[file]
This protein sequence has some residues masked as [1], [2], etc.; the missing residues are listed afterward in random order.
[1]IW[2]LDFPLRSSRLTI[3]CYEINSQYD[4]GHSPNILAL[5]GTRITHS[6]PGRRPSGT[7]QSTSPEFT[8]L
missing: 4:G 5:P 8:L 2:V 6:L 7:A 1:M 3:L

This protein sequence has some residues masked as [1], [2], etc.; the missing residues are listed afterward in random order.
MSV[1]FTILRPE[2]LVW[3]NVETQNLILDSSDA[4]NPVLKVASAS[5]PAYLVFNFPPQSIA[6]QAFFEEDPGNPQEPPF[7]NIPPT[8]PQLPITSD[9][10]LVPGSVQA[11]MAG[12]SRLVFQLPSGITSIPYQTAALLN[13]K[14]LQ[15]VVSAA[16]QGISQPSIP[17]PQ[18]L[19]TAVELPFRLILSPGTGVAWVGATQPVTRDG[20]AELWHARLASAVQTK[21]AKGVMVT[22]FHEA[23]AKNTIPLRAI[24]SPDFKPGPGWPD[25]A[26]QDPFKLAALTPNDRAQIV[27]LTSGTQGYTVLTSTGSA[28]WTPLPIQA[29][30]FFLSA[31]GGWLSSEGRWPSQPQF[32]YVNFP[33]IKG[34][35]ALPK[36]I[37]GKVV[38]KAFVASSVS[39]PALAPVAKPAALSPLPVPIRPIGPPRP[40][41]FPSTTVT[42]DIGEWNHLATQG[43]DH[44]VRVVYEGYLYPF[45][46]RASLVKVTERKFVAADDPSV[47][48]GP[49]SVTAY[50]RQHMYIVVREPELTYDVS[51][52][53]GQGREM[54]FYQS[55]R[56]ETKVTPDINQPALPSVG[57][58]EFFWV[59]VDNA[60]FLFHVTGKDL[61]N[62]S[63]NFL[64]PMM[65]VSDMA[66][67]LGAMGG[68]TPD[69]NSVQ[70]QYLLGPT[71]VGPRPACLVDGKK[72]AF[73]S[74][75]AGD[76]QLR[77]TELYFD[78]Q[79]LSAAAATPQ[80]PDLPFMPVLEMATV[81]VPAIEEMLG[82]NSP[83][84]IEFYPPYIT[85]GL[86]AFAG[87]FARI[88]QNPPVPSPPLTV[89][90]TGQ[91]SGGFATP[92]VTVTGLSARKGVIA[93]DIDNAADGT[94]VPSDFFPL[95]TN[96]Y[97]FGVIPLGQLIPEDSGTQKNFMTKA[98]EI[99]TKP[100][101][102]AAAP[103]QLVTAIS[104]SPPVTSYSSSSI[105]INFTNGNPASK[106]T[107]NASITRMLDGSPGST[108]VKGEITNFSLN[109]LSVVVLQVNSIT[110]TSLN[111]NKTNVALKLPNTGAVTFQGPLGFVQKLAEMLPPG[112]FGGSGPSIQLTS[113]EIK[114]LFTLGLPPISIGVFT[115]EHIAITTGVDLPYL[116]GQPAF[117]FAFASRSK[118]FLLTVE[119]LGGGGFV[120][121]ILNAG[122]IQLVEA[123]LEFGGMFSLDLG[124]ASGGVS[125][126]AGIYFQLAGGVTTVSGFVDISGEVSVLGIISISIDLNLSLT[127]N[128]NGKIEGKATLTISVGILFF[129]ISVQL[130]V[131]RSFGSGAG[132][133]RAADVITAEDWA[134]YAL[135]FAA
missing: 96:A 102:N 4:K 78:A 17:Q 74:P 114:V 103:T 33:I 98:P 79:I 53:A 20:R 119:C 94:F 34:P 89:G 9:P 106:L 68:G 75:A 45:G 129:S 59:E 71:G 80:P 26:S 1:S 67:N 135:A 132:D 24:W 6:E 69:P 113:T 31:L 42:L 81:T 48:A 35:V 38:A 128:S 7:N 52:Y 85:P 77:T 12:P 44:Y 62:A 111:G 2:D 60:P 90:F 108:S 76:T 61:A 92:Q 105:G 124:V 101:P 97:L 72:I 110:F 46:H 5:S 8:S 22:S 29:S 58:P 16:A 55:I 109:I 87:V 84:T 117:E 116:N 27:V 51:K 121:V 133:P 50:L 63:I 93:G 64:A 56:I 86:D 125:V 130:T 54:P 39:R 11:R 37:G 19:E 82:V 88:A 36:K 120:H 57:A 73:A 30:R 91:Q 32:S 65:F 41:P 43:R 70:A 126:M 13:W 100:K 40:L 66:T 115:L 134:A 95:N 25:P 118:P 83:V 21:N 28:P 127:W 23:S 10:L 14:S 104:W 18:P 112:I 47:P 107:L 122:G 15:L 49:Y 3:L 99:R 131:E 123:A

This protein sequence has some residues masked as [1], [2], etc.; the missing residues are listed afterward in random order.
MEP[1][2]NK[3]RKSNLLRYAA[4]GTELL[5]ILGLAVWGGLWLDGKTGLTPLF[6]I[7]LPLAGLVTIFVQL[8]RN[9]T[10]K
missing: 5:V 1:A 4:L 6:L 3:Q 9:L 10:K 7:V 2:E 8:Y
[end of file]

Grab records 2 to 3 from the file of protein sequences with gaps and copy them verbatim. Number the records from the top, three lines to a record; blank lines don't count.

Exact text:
This protein sequence has some residues masked as [1], [2], etc.; the missing residues are listed afterward in random order.
MSV[1]FTILRPE[2]LVW[3]NVETQNLILDSSDA[4]NPVLKVASAS[5]PAYLVFNFPPQSIA[6]QAFFEEDPGNPQEPPF[7]NIPPT[8]PQLPITSD[9][10]LVPGSVQA[11]MAG[12]SRLVFQLPSGITSIPYQTAALLN[13]K[14]LQ[15]VVSAA[16]QGISQPSIP[17]PQ[18]L[19]TAVELPFRLILSPGTGVAWVGATQPVTRDG[20]AELWHARLASAVQTK[21]AKGVMVT[22]FHEA[23]AKNTIPLRAI[24]SPDFKPGPGWPD[25]A[26]QDPFKLAALTPNDRAQIV[27]LTSGTQGYTVLTSTGSA[28]WTPLPIQA[29][30]FFLSA[31]GGWLSSEGRWPSQPQF[32]YVNFP[33]IKG[34][35]ALPK[36]I[37]GKVV[38]KAFVASSVS[39]PALAPVAKPAALSPLPVPIRPIGPPRP[40][41]FPSTTVT[42]DIGEWNHLATQG[43]DH[44]VRVVYEGYLYPF[45][46]RASLVKVTERKFVAADDPSV[47][48]GP[49]SVTAY[50]RQHMYIVVREPELTYDVS[51][52][53]GQGREM[54]FYQS[55]R[56]ETKVTPDINQPALPSVG[57][58]EFFWV[59]VDNA[60]FLFHVTGKDL[61]N[62]S[63]NFL[64]PMM[65]VSDMA[66][67]LGAMGG[68]TPD[69]NSVQ[70]QYLLGPT[71]VGPRPACLVDGKK[72]AF[73]S[74][75]AGD[76]QLR[77]TELYFD[78]Q[79]LSAAAATPQ[80]PDLPFMPVLEMATV[81]VPAIEEMLG[82]NSP[83][84]IEFYPPYIT[85]GL[86]AFAG[87]FARI[88]QNPPVPSPPLTV[89][90]TGQ[91]SGGFATP[92]VTVTGLSARKGVIA[93]DIDNAADGT[94]VPSDFFPL[95]TN[96]Y[97]FGVIPLGQLIPEDSGTQKNFMTKA[98]EI[99]TKP[100][101][102]AAAP[103]QLVTAIS[104]SPPVTSYSSSSI[105]INFTNGNPASK[106]T[107]NASITRMLDGSPGST[108]VKGEITNFSLN[109]LSVVVLQVNSIT[110]TSLN[111]NKTNVALKLPNTGAVTFQGPLGFVQKLAEMLPPG[112]FGGSGPSIQLTS[113]EIK[114]LFTLGLPPISIGVFT[115]EHIAITTGVDLPYL[116]GQPAF[117]FAFASRSK[118]FLLTVE[119]LGGGGFV[120][121]ILNAG[122]IQLVEA[123]LEFGGMFSLDLG[124]ASGGVS[125][126]AGIYFQLAGGVTTVSGFVDISGEVSVLGIISISIDLNLSLT[127]N[128]NGKIEGKATLTISVGILFF[129]ISVQL[130]V[131]RSFGSGAG[132][133]RAADVITAEDWA[134]YAL[135]FAA
missing: 96:A 102:N 4:K 78:A 17:Q 74:P 114:V 103:T 33:I 98:P 79:I 53:A 20:R 119:C 94:F 34:P 89:G 9:P 106:L 68:G 75:A 45:G 129:S 59:E 71:G 80:P 26:S 1:S 67:N 135:A 132:D 24:W 6:E 69:P 113:T 31:L 42:L 81:T 48:A 35:V 38:A 128:S 7:N 52:Y 85:P 77:T 12:P 44:Y 62:A 111:G 2:D 60:P 90:F 108:S 76:T 61:A 92:Q 105:G 124:V 101:P 97:L 72:I 110:F 46:H 5:S 8:S 22:S 29:S 58:P 16:A 55:I 109:I 87:V 84:T 117:E 116:N 27:V 51:K 121:V 133:P 50:L 63:I 93:G 64:A 56:I 86:D 125:V 130:T 54:P 39:R 11:R 37:G 19:E 82:V 88:A 36:K 120:H 57:A 73:A 30:R 91:Q 32:S 65:F 41:P 43:R 70:A 126:M 13:W 100:K 40:L 66:T 115:L 134:A 95:N 25:P 118:P 83:V 21:N 28:P 127:W 23:S 10:L 14:S 104:W 18:P 112:I 47:P 107:L 122:G 15:L 49:Y 3:L 99:R 131:E 123:A

This protein sequence has some residues masked as [1], [2], etc.; the missing residues are listed afterward in random order.
MEP[1][2]NK[3]RKSNLLRYAA[4]GTELL[5]ILGLAVWGGLWLDGKTGLTPLF[6]I[7]LPLAGLVTIFVQL[8]RN[9]T[10]K
missing: 5:V 1:A 4:L 6:L 3:Q 9:L 10:K 7:V 2:E 8:Y